Return of the MongoDB Colombo user group meetup


While a lot of exciting things were happening at 99X Technology with the birth of a new community, not too far off at the Royal College Union Skills Centre, another community gathered together once more. This gathering folks is known as the 2nd MongoDB Colombo user group meetup, organized by Ensiz.


The 1st MongoDB user group meetup took place early this year at the DHPL auditorium in Nawam Mawatha, attracting over 25 attendees. This year saw an increase up to 60+ attendees, which indeed was a nice thing to see.

Moving on to the details of what happened here, in case you missed it. The event kicked off with Mr. Prabath Kumarasinghe, Senior Tech lead from Ensiz welcoming everyone, after registrations.

Following Prabath’s speech, Mr. Ross Lawley (@RossC0), Scala and Python Engineer at 10gen (the company behind MongoDB) was the 1st speaker of the event, who joined us from the UK via Google Hangout to give an introduction to MongoDB.

Ross began his presentation by explaining the challenges with modern relational databases and the reasons as to why 10gen built MongoDB. He added that MongoDB is available on GitHub and commercial licenses are also available. He then moved on to explain the performance of MongoDB. He stated that in MongoDB it’s possible to have as many indexes as you want to make finding data easy. He also added that in MongoDB you can design your own relational schema, which is the most flexible feature of MongoDB.


Following the explanation on MongoDB’s performance, he moved onto explain some terminology in MongoDB along with a few examples, which was well simplified enough that newbies to MongoDB could get some idea. He also talked about the release history, announcing that there will be new updates coming to MongoDB by Christmas and then wrapped up his presentation after answering a few questions from the audience.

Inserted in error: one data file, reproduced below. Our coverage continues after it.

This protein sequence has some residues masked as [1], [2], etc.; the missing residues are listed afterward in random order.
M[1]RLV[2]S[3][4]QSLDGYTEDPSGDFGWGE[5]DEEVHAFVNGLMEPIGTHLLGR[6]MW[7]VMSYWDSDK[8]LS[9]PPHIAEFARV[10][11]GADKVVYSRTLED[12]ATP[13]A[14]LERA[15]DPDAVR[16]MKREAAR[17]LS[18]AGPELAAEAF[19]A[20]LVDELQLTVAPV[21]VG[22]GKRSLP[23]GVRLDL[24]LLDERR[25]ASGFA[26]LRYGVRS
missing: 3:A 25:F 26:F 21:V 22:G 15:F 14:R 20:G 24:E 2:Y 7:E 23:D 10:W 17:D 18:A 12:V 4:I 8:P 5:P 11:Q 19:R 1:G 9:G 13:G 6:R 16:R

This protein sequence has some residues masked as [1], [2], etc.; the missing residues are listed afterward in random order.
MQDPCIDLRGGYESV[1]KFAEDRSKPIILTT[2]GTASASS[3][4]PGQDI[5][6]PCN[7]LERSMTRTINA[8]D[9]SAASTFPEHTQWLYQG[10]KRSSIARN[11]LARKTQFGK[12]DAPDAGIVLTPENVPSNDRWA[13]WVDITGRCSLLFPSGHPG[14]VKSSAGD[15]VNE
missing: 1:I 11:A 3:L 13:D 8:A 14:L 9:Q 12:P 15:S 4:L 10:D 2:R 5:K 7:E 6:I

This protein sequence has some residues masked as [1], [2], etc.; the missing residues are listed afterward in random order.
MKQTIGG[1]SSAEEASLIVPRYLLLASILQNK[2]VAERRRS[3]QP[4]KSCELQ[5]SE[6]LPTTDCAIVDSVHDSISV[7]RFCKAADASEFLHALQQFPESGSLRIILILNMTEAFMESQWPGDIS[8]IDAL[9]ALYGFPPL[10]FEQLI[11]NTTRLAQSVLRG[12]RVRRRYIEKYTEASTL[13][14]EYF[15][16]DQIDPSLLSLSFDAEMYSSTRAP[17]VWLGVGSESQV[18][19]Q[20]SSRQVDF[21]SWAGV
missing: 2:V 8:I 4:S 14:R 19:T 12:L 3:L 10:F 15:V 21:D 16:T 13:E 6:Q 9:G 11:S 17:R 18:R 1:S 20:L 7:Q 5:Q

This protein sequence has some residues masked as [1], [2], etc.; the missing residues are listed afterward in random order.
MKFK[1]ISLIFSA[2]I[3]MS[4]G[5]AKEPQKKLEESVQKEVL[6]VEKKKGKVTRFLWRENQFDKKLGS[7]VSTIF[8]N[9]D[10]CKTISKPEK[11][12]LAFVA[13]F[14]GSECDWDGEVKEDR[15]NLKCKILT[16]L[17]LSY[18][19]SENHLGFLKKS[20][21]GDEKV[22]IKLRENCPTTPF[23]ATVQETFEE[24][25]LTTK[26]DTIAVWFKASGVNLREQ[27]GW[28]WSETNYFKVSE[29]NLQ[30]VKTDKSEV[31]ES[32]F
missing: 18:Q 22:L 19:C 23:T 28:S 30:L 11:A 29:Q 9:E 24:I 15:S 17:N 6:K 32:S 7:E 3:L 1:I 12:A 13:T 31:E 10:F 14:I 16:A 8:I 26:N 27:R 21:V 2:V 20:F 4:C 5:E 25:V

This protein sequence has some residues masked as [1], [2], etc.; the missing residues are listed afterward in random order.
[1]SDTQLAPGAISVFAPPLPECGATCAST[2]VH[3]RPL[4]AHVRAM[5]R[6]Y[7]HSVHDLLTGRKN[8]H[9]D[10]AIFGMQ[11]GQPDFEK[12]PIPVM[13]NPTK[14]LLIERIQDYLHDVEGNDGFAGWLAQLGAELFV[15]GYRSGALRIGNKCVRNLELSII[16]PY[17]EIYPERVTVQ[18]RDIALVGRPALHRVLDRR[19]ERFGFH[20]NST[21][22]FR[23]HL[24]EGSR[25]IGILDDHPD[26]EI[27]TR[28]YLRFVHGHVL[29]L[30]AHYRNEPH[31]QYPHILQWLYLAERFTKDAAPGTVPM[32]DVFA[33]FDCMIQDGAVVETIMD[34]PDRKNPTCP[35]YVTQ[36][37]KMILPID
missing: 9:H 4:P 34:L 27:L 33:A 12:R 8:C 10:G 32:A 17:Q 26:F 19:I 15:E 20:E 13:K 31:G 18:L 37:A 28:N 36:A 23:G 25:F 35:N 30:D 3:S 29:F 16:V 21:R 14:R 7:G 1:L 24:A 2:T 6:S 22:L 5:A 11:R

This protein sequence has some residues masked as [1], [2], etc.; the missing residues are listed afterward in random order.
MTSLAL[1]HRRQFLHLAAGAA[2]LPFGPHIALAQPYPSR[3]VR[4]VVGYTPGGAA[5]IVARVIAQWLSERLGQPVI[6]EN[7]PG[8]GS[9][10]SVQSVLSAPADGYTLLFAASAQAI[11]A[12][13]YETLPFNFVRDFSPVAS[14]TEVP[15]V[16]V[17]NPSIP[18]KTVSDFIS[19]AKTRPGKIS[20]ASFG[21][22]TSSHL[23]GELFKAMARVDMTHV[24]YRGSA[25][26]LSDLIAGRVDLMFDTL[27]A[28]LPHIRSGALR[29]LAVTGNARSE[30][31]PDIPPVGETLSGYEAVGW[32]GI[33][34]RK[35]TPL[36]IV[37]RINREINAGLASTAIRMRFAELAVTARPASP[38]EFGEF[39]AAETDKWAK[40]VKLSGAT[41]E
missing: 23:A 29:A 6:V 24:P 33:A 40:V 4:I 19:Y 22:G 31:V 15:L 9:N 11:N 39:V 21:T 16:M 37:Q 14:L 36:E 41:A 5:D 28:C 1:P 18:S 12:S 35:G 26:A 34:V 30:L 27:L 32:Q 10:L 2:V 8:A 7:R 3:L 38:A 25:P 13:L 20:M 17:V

The 2nd speaker of the event was Dimuthu Fernando, a Software engineer from Ensiz, who gave a presentation on some useful commands in MongoDB, who like Ross simplified it to a level that newbies could easily understand. Dimuthu started off his presentation, by skipping some parts that Ross already covered and moved onto explain the MongoDB shell, which is an interactive JavaScript shell that allows developers to test queries and carry out a bunch of other tasks.

Following that he moved onto to explain caped collections, which are fixed size collections that overwrite the oldest entries once it reaches its maximum size, with an example. After the example on caped collections, Dimuthu moved onto explain commands that are used to query and update data in MongoDB. According to him, the main command in MongoDB was the ‘find’ command and also stated that in MongoDB, it’s possible to update multiple data records with a single query.

Dimuthu wrapped up his presentation after explaining some simple aggregation methods in MongoDB. The 3rd and final speaker that followed him was Prithiviraj Kulasingham, an Associate Database Architect at Pearson Lanka, who gave a presentation on replication in MongoDB.


Prithiviraj began his presentation, by giving a few definitions of points related to replication. He then moved on to give a live demonstration of replication using MongoDB. With the demonstration being a technical one, some bumps were encountered but there were many attendees that were offering helpful advice.

During his presentation, Prithiviraj stated that high end servers are unnecessary when using MongoDB, and he boldly claimed that his organization had not suffered any downtime after switching to MongoDB.

When Prithiviraj was done the Q&A session began. Unlike last meetup we didn’t see any debates in the Q&A session, however there were some simple questions directed at the speaker.

Following the Q&A session, the meetup was almost over, with free goodies distributed amongst the attendees – a handbook on MongoDB: The Little MongoDB Book (you can read it for free here) and for certain lucky attendees that won a raffle draw, a lovely branded MongoDB coffee mug. We’d like to take a moment to thank Ensiz for giving us that last coffee mug and a copy of the informative handbook as well.


Once again, Ensiz did a commendable job in organizing the event allowing newbies and experienced users of MongoDB to get together, providing an opportunity for all of them to learn, discuss and share knowledge on MongoDB.



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